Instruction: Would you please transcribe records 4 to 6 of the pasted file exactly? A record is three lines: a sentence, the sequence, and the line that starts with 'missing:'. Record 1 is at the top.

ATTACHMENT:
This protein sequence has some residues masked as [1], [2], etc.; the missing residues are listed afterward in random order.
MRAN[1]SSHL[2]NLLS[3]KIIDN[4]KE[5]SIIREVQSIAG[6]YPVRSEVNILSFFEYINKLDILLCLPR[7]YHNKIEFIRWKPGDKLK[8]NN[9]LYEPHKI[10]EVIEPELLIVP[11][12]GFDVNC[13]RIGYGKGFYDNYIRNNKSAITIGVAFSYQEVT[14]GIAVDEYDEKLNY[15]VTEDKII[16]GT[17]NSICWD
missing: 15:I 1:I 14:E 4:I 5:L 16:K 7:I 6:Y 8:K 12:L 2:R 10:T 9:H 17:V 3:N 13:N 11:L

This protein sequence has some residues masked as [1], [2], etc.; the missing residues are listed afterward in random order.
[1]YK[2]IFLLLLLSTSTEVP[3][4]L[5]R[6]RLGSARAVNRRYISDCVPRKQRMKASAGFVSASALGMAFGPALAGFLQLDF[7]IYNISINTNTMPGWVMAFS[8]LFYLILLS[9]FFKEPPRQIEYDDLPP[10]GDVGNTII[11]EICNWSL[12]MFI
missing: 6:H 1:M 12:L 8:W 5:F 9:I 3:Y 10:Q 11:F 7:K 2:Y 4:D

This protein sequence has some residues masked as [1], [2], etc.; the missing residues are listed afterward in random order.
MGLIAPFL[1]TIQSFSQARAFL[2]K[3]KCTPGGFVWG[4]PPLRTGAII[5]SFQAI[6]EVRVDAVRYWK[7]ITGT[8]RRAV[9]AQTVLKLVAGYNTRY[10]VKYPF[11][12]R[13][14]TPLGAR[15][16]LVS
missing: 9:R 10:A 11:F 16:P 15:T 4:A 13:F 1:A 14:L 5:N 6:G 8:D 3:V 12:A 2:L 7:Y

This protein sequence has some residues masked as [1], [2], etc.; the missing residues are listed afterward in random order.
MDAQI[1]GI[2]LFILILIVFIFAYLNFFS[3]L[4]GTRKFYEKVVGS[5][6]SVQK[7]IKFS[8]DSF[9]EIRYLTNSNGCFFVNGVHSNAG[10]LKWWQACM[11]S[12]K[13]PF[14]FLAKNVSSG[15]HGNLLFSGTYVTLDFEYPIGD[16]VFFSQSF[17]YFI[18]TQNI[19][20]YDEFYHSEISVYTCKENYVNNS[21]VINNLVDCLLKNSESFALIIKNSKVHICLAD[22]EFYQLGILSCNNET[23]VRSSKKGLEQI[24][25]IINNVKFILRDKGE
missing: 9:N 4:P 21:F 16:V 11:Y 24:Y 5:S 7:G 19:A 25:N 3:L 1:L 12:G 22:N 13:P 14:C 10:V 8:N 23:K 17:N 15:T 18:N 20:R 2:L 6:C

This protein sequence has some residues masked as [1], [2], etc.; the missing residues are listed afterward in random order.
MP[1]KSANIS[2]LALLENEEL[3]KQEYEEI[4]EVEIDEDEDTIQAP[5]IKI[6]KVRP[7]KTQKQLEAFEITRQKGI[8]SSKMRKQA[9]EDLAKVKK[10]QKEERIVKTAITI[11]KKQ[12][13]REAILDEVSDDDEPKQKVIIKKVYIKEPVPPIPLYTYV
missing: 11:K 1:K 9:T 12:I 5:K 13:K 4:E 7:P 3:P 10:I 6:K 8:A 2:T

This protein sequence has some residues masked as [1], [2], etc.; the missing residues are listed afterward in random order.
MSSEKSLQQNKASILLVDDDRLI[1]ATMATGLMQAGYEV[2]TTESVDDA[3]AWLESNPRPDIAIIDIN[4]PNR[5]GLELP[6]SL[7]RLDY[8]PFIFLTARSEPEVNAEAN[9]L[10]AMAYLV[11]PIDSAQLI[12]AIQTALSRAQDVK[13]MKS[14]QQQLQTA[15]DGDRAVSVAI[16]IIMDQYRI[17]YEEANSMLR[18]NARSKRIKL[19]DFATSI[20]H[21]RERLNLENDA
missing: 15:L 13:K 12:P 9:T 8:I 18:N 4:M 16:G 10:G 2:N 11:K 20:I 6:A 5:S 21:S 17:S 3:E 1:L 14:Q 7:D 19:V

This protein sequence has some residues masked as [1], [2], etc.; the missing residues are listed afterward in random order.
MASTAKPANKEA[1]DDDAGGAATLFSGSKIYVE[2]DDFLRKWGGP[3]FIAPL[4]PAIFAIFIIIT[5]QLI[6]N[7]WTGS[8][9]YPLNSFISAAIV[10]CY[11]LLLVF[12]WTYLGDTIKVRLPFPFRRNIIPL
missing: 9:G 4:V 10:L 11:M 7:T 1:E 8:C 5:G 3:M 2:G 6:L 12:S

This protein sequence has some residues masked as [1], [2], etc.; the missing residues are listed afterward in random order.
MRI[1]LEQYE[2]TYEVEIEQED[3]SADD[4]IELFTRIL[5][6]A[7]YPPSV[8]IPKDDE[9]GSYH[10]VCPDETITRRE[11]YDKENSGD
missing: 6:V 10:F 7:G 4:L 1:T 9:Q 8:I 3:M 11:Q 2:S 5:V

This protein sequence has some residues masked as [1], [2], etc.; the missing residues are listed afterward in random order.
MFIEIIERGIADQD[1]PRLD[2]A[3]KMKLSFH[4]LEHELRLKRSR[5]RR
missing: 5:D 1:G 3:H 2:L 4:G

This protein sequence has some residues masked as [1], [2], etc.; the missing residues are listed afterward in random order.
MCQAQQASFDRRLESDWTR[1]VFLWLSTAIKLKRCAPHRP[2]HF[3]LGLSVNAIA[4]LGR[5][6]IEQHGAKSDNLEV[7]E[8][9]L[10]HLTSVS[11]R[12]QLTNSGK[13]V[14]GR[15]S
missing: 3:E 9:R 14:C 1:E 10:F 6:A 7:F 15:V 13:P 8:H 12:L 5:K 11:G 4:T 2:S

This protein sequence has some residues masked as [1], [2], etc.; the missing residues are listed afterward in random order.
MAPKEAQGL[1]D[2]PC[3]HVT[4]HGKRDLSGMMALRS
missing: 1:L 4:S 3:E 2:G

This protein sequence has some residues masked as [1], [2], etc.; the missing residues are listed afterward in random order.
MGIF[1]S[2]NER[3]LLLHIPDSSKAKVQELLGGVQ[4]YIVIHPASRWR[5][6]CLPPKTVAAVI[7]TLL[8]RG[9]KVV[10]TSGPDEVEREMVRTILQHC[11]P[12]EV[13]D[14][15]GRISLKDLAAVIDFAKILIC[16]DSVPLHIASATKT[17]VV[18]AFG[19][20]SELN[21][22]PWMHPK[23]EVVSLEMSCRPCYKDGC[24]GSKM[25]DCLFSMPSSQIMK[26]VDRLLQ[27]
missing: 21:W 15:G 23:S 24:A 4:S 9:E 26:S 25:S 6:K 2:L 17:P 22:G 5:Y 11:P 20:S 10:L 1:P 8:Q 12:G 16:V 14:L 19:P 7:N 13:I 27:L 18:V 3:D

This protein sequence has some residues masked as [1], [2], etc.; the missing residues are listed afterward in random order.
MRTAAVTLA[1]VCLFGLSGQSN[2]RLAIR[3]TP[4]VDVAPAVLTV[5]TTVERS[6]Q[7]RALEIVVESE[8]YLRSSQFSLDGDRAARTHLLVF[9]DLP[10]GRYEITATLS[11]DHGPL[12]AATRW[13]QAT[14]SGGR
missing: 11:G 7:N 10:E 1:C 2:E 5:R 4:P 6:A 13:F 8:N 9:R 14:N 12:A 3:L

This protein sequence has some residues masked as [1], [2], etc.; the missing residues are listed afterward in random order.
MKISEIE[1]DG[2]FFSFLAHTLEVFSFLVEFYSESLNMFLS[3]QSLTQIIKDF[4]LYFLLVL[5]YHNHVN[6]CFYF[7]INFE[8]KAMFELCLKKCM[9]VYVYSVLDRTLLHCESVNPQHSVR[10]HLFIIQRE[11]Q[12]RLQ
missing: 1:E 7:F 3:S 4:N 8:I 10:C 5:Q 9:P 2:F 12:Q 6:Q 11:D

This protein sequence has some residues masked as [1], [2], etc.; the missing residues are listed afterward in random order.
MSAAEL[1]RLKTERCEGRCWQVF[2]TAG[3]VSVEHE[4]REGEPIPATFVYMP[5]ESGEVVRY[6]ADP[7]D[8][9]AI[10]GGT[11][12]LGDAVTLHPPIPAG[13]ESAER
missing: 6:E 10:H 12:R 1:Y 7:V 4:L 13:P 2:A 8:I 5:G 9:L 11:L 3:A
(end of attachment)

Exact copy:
This protein sequence has some residues masked as [1], [2], etc.; the missing residues are listed afterward in random order.
MDAQI[1]GI[2]LFILILIVFIFAYLNFFS[3]L[4]GTRKFYEKVVGS[5][6]SVQK[7]IKFS[8]DSF[9]EIRYLTNSNGCFFVNGVHSNAG[10]LKWWQACM[11]S[12]K[13]PF[14]FLAKNVSSG[15]HGNLLFSGTYVTLDFEYPIGD[16]VFFSQSF[17]YFI[18]TQNI[19][20]YDEFYHSEISVYTCKENYVNNS[21]VINNLVDCLLKNSESFALIIKNSKVHICLAD[22]EFYQLGILSCNNET[23]VRSSKKGLEQI[24][25]IINNVKFILRDKGE
missing: 9:N 4:P 21:F 16:V 11:Y 24:Y 5:S 7:G 19:A 25:N 3:L 1:L 12:G 22:N 13:P 14:C 10:V 8:N 23:K 17:N 15:T 18:N 20:R 2:L 6:C

This protein sequence has some residues masked as [1], [2], etc.; the missing residues are listed afterward in random order.
MP[1]KSANIS[2]LALLENEEL[3]KQEYEEI[4]EVEIDEDEDTIQAP[5]IKI[6]KVRP[7]KTQKQLEAFEITRQKGI[8]SSKMRKQA[9]EDLAKVKK[10]QKEERIVKTAITI[11]KKQ[12][13]REAILDEVSDDDEPKQKVIIKKVYIKEPVPPIPLYTYV
missing: 11:K 1:K 9:T 12:I 5:K 13:K 4:E 7:P 3:P 10:I 6:K 8:A 2:T

This protein sequence has some residues masked as [1], [2], etc.; the missing residues are listed afterward in random order.
MSSEKSLQQNKASILLVDDDRLI[1]ATMATGLMQAGYEV[2]TTESVDDA[3]AWLESNPRPDIAIIDIN[4]PNR[5]GLELP[6]SL[7]RLDY[8]PFIFLTARSEPEVNAEAN[9]L[10]AMAYLV[11]PIDSAQLI[12]AIQTALSRAQDVK[13]MKS[14]QQQLQTA[15]DGDRAVSVAI[16]IIMDQYRI[17]YEEANSMLR[18]NARSKRIKL[19]DFATSI[20]H[21]RERLNLENDA
missing: 15:L 13:K 12:P 9:T 8:I 18:N 4:M 16:G 10:G 2:N 11:K 20:I 6:A 5:S 21:S 17:S 3:E 1:L 14:Q 7:D 19:V